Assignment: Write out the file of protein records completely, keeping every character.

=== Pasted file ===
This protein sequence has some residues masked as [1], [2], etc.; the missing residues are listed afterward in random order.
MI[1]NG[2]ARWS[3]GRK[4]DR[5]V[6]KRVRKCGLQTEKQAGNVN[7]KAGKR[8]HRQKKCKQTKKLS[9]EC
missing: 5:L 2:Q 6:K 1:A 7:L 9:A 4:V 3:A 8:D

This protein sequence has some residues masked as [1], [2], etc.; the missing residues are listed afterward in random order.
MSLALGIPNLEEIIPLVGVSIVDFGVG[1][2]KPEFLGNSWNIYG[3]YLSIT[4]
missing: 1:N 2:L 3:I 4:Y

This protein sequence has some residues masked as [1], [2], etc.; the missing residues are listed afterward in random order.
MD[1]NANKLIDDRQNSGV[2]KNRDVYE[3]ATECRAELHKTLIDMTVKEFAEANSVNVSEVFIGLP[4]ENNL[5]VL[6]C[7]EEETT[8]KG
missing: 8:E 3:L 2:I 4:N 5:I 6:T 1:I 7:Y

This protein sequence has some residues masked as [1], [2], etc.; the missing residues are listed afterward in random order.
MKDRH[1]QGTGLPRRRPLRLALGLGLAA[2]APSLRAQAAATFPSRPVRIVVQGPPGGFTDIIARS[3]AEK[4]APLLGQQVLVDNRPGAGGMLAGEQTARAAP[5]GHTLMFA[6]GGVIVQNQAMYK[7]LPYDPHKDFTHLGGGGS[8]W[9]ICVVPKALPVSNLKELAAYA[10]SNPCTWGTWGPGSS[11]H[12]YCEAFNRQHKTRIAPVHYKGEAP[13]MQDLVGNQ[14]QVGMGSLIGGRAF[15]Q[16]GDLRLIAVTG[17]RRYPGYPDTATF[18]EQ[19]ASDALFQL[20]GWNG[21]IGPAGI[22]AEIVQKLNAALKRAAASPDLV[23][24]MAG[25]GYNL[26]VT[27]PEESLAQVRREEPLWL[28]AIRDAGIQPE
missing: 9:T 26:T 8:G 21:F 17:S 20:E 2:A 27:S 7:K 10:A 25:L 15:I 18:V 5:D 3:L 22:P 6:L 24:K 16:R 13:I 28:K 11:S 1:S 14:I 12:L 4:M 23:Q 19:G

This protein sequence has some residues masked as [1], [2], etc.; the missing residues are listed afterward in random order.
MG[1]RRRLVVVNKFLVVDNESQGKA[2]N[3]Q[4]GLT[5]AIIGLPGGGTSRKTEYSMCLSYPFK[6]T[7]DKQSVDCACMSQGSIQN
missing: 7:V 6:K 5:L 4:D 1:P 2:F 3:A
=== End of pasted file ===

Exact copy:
This protein sequence has some residues masked as [1], [2], etc.; the missing residues are listed afterward in random order.
MI[1]NG[2]ARWS[3]GRK[4]DR[5]V[6]KRVRKCGLQTEKQAGNVN[7]KAGKR[8]HRQKKCKQTKKLS[9]EC
missing: 5:L 2:Q 6:K 1:A 7:L 9:A 4:V 3:A 8:D

This protein sequence has some residues masked as [1], [2], etc.; the missing residues are listed afterward in random order.
MSLALGIPNLEEIIPLVGVSIVDFGVG[1][2]KPEFLGNSWNIYG[3]YLSIT[4]
missing: 1:N 2:L 3:I 4:Y

This protein sequence has some residues masked as [1], [2], etc.; the missing residues are listed afterward in random order.
MD[1]NANKLIDDRQNSGV[2]KNRDVYE[3]ATECRAELHKTLIDMTVKEFAEANSVNVSEVFIGLP[4]ENNL[5]VL[6]C[7]EEETT[8]KG
missing: 8:E 3:L 2:I 4:N 5:I 6:T 1:I 7:Y

This protein sequence has some residues masked as [1], [2], etc.; the missing residues are listed afterward in random order.
MKDRH[1]QGTGLPRRRPLRLALGLGLAA[2]APSLRAQAAATFPSRPVRIVVQGPPGGFTDIIARS[3]AEK[4]APLLGQQVLVDNRPGAGGMLAGEQTARAAP[5]GHTLMFA[6]GGVIVQNQAMYK[7]LPYDPHKDFTHLGGGGS[8]W[9]ICVVPKALPVSNLKELAAYA[10]SNPCTWGTWGPGSS[11]H[12]YCEAFNRQHKTRIAPVHYKGEAP[13]MQDLVGNQ[14]QVGMGSLIGGRAF[15]Q[16]GDLRLIAVTG[17]RRYPGYPDTATF[18]EQ[19]ASDALFQL[20]GWNG[21]IGPAGI[22]AEIVQKLNAALKRAAASPDLV[23][24]MAG[25]GYNL[26]VT[27]PEESLAQVRREEPLWL[28]AIRDAGIQPE
missing: 9:T 26:T 8:G 21:F 17:S 20:E 2:A 27:S 7:K 10:A 25:L 15:I 18:V 5:D 3:L 22:P 6:L 24:K 16:R 13:I 28:K 11:S 1:S 14:I 12:L 4:M 23:Q 19:G

This protein sequence has some residues masked as [1], [2], etc.; the missing residues are listed afterward in random order.
MG[1]RRRLVVVNKFLVVDNESQGKA[2]N[3]Q[4]GLT[5]AIIGLPGGGTSRKTEYSMCLSYPFK[6]T[7]DKQSVDCACMSQGSIQN
missing: 7:V 6:K 5:L 4:D 1:P 2:F 3:A